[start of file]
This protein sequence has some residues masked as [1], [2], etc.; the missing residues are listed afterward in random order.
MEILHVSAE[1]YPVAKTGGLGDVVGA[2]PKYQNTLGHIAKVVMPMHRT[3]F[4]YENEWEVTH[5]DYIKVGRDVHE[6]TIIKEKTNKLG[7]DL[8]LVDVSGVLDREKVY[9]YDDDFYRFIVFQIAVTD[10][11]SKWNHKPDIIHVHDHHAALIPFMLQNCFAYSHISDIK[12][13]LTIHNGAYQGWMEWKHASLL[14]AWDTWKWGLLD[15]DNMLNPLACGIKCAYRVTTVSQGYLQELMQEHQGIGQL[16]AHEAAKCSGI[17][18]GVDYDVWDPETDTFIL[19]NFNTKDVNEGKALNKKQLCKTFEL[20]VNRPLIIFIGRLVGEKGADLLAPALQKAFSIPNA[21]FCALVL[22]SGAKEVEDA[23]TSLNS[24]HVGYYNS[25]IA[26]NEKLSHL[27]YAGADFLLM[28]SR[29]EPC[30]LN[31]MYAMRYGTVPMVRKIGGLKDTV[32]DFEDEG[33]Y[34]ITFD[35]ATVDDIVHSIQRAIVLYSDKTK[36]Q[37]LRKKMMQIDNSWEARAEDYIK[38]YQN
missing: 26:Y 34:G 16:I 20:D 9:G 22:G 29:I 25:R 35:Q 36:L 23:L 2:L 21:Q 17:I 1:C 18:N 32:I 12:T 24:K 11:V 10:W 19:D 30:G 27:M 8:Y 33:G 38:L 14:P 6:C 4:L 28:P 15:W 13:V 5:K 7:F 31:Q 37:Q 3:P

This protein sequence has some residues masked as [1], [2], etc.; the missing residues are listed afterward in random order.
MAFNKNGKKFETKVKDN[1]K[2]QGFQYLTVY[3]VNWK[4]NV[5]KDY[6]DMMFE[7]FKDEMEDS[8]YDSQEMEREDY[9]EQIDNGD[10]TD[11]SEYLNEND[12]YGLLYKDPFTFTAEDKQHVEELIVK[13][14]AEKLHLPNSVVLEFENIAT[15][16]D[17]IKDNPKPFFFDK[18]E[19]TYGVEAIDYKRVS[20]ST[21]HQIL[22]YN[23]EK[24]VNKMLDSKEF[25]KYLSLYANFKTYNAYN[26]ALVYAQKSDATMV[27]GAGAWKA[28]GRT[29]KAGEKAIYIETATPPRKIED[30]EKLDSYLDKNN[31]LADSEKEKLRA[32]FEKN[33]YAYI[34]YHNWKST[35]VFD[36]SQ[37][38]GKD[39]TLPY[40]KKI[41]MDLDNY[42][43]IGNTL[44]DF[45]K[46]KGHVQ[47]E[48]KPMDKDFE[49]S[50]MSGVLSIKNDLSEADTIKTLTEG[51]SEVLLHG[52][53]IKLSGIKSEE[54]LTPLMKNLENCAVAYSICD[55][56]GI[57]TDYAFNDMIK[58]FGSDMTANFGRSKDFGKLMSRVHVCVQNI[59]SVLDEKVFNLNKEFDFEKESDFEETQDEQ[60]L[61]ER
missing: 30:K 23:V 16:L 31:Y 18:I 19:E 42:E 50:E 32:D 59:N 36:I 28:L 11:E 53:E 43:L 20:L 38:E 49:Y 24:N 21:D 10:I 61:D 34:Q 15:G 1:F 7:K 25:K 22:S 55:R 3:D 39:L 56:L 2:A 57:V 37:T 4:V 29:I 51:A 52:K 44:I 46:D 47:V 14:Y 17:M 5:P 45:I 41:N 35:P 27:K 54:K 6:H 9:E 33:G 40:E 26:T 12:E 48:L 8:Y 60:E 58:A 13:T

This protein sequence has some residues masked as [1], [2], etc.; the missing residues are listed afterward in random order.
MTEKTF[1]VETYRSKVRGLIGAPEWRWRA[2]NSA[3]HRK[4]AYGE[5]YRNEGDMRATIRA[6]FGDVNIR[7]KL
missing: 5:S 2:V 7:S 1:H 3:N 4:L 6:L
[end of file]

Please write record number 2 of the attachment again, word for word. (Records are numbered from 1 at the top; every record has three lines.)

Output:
This protein sequence has some residues masked as [1], [2], etc.; the missing residues are listed afterward in random order.
MAFNKNGKKFETKVKDN[1]K[2]QGFQYLTVY[3]VNWK[4]NV[5]KDY[6]DMMFE[7]FKDEMEDS[8]YDSQEMEREDY[9]EQIDNGD[10]TD[11]SEYLNEND[12]YGLLYKDPFTFTAEDKQHVEELIVK[13][14]AEKLHLPNSVVLEFENIAT[15][16]D[17]IKDNPKPFFFDK[18]E[19]TYGVEAIDYKRVS[20]ST[21]HQIL[22]YN[23]EK[24]VNKMLDSKEF[25]KYLSLYANFKTYNAYN[26]ALVYAQKSDATMV[27]GAGAWKA[28]GRT[29]KAGEKAIYIETATPPRKIED[30]EKLDSYLDKNN[31]LADSEKEKLRA[32]FEKN[33]YAYI[34]YHNWKST[35]VFD[36]SQ[37][38]GKD[39]TLPY[40]KKI[41]MDLDNY[42][43]IGNTL[44]DF[45]K[46]KGHVQ[47]E[48]KPMDKDFE[49]S[50]MSGVLSIKNDLSEADTIKTLTEG[51]SEVLLHG[52][53]IKLSGIKSEE[54]LTPLMKNLENCAVAYSICD[55][56]GI[57]TDYAFNDMIK[58]FGSDMTANFGRSKDFGKLMSRVHVCVQNI[59]SVLDEKVFNLNKEFDFEKESDFEETQDEQ[60]L[61]ER
missing: 30:K 23:V 16:L 31:Y 18:I 19:E 42:E 50:E 32:D 59:N 36:I 28:L 11:E 53:E 43:L 20:L 38:E 49:Y 24:N 21:D 10:I 61:D 34:Q 15:G 1:F 7:K 25:K 22:S 55:R 3:D 39:L 56:L 2:A 57:V 37:T 4:V 29:I 51:A 52:K 44:I 46:D 47:V 14:Y 17:M 5:P 45:I 41:N 35:P 27:K 54:K 6:H 9:E 33:G 40:E 26:T 12:E 48:L 8:Y 60:E 58:A 13:T